The goals of our project are to isolate prostate epithelial populations, including prostate stem cells, and to evaluate the tumorigenic and the metastatic capacity of such populations upon transformation by deletion of the tumor suppressor, PTEN, either alone or in combination with alteration of the p53 tumor suppressor. PTEN deletion or inactivation is common in human prostate cancer, and PTEN deletion in mouse prostate epithelium has been shown to mimic human prostate cancer in the production of adenocarcinoma with a luminal phenotype, which is capable of giving rise to androgen independent secondary tumors. The addition of p53 deletion has been shown to result in more highly penetrant and rapidly evolving disease as a result of decreased cellular senescence. Because PTEN deletion is an embryonic lethal event, loss of PTEN has been engineered to be specific for prostate epithelium, using CRE-dependent excision. We have established appropriate strains of mice carrying genetically modified loci and validated methods to obtain specific PTEN and/or p53 excision both in vivo and in vitro. Existing mouse models of prostate cancer demonstrate relatively little metastasis and usually to lymph nodes only. Possible explanations for this observation are, 1) polyclonal tumor formation in transgenic models leads to mortality due to tumor burden before the conditions for metastatic spread occur, or 2) the wrong precursor population is transformed, or 3) transforming events are missing that lead to the metastatic phenotype. An approach that allows the above possibilities to be systematically investigated is based upon orthotopic transplantation of selected tumor initiating cells. We have successfully transplanted prostate epithelial cells into the dorsal prostate of the mouse and longitudinally followed the progression of the transplanted cells using bioluminescent imaging. Orthotopic transplantation will be used to evaluate tumorigenic and metastatic potential in various prostate epithelial populations, separated on the basis of cell surface markers and transformed with defined genetic events. The specificity of Pten and P53 deletion in prostate epithelial cells was confirmed using immunohistochemical analysis of donor prostate tissue. A thorough pathological analysis of donor genotype mice has been accomplished, and the conclusion of these studies is that Pb-Cre driven Pten and P53 deletion results in highly invasive prostate AC. In addition, a low frequency of prostatic urothelial carcinoma, adenosquamous carcinoma, and sarcomatoid carcinoma is observed. Donor mice develop diffuse prostatic intraepithelial neoplasia (PIN) in all prostatic lobes, with high grade PIN appearing as early as 10 weeks. Adenocarcinoma (AC) can be detected by 12 weeks. Most donor genotype mice die of urinary tract outflow obstruction as early as 3.5 months and usually by 5-6 months with 100% mortality by 7 months (n=60 mice analyzed). AC ranges from a well differentiated glandular pattern to a more solid undifferentiated pattern. Tumors have a prominent fibrovascular stroma with moderate multifocal lymphoplasmacytic infiltrates. PIN/AC appears more severe in the proximal portions of the prostate. The most distal portions of the dorsal prostate rarely progress beyond PIN, while AC is often seen in older mice in the distal anterior and ventral prostates. The AC is highly invasive with tumor cells invading adjacent stroma, nerves, blood vessels, and lymphatics. Disseminated tumor cells in regional lymph nodes have been observed following identification with pan-cytokeratin staining. Similarly, rare single prostate tumor cells can be detected within capillaries in the lung, and occasionally a few tumor cells can be observed extending into the adjacent pulmonary parenchyma. There is no evidence of micrometastasis in the period subsequent to AC appearance and prior to death. Thus, we believe this is a desirable model to interrogate cooperating genetic aberrations leading to metastasis. Immunohistochemical analyses of tumors using defined cell lineage markers shows that Pten/P53 deletion displays a similar profile to Pten deletion alone but with more rapid and extensive development of AC. PIN is comprised of a proliferation of CK5+ basal cells along the basement membrane and CK8+ luminal cells at the edge of the lumen. CK8+/Synaptophysin(Syn)+ and CK5+/CK8+ intermediate cells are also expanded in suprabasal layers. P63+ cells also increase with PIN yet are mostly lost with the transition to carcinoma. With the progression to AC a variety of tumor cell immunophenotypes are observed, including CK5+/CK8-, CK5-/CK8+, CK5+/CK8+, CK8+/Syn+, and probably CK5+/CK8+/syn+ cells (Fig2A,B&C). Bcl-2 is detected in occasional carcinoma cells, but not in control mouse prostate epithelial cells. We conclude that there is a proliferation of stem/progenitor cells in Pten-/-P53-/-prostate epithelium. Because Pten/P53 deletion may occur independently in distinct progenitors, questions raised by the presence of the various intermediate populations are their differentiation potential and precursor-progeny relationship. Our main approach relies upon the orthotopic injection of tumor cells into the dorsal prostate as a means to provide the appropriate microenvironment for tumor growth and evolution as well as the appropriate anatomic location for dissemination of AC. For the purpose of evaluating secondary tissue-specific growth, we are supplementing orthotopic assays with subcutaneous and intratibial sites. A surgical microscope and a surgical micromanipulator are employed to allow injection into the dorsal prostate, a region of the prostate that requires a significant amount of manipulation to access. Initial experiments were evaluated using BLI the day after injection to assay successful implantation and possible leakage. Comparing different volumes indicated that a 10-20 μl volume is optimal because lower volumes have given inconsistent day 1 takes. We have not observed tumor formation to date with cell inoculums less than 100,000 cells, although animals injected with fewer cells are still being observed. Leakage can be sensitively imaged as a signal in the scrotum of the mouse, the point of accumulation for tumor cells that have leaked into the peritoneal cavity. A high percentage of injections display no obvious leakage (approximately 90%). Currently, recipient mice are assayed for BL soon after surgery (1-2 weeks) to confirm the success and accuracy of injection and then imaged subsequently at varying intervals ranging from weekly to monthly to assess tumor growth. Using fractionation approaches, we have found that AC and adenosquamous carcinoma arise from populations enriched for progenitor and basal cells. Of interest, the adenosquamous carcinoma has been observed to metastasize from the orthotopic tumor to the lungs and to lymph nodes at a low frequency. Clonal cell lines from orthotopic tumors have been isolated and characterized. The tumor types encompass basal, bipotential and luminal cell types. These cell clones will serve as a useful platform to interogate mechanisms of tumorigenesis and metastasis.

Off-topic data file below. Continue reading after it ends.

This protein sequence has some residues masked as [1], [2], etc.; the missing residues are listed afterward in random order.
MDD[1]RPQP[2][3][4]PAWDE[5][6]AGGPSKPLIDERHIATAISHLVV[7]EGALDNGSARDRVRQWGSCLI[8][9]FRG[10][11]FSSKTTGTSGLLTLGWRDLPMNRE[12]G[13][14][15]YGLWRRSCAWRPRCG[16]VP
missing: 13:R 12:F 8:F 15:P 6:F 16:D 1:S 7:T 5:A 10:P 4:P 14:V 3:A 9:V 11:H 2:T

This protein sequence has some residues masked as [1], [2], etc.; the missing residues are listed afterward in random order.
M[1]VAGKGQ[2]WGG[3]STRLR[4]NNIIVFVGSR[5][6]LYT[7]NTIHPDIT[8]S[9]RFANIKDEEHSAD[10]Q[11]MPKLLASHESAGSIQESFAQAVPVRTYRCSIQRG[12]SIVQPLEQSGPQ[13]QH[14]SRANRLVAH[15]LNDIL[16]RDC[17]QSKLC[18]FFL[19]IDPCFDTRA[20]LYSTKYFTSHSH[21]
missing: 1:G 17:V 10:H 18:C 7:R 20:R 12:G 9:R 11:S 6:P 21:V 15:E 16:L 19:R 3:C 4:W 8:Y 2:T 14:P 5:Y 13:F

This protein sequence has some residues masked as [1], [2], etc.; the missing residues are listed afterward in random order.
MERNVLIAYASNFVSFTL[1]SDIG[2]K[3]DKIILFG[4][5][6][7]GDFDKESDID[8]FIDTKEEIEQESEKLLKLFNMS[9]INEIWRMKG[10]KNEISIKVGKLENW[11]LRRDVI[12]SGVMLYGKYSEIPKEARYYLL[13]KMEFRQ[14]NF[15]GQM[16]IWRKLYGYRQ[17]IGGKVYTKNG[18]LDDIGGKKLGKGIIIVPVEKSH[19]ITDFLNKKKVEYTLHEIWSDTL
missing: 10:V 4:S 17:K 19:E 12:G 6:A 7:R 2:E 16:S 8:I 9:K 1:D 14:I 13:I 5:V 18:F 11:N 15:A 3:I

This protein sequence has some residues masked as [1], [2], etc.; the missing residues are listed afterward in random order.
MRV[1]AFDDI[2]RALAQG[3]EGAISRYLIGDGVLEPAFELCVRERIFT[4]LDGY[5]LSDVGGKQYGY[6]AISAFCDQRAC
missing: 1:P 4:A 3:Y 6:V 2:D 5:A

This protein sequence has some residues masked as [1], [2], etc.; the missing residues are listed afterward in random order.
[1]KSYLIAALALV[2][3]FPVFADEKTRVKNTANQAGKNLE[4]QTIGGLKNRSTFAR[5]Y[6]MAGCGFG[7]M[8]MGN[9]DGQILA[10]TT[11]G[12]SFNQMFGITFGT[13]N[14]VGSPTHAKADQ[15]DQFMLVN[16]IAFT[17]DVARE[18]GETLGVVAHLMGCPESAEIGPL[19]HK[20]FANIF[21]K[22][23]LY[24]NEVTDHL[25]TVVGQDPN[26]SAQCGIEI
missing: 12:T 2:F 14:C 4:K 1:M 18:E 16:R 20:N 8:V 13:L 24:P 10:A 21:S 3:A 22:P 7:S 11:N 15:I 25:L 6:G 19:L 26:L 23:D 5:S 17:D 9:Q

National Institute of Health (NIH)
National Cancer Institute (NCI)
Investigator-Initiated Intramural Research Projects (ZIA)
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National Cancer Institute Division of Basic Sciences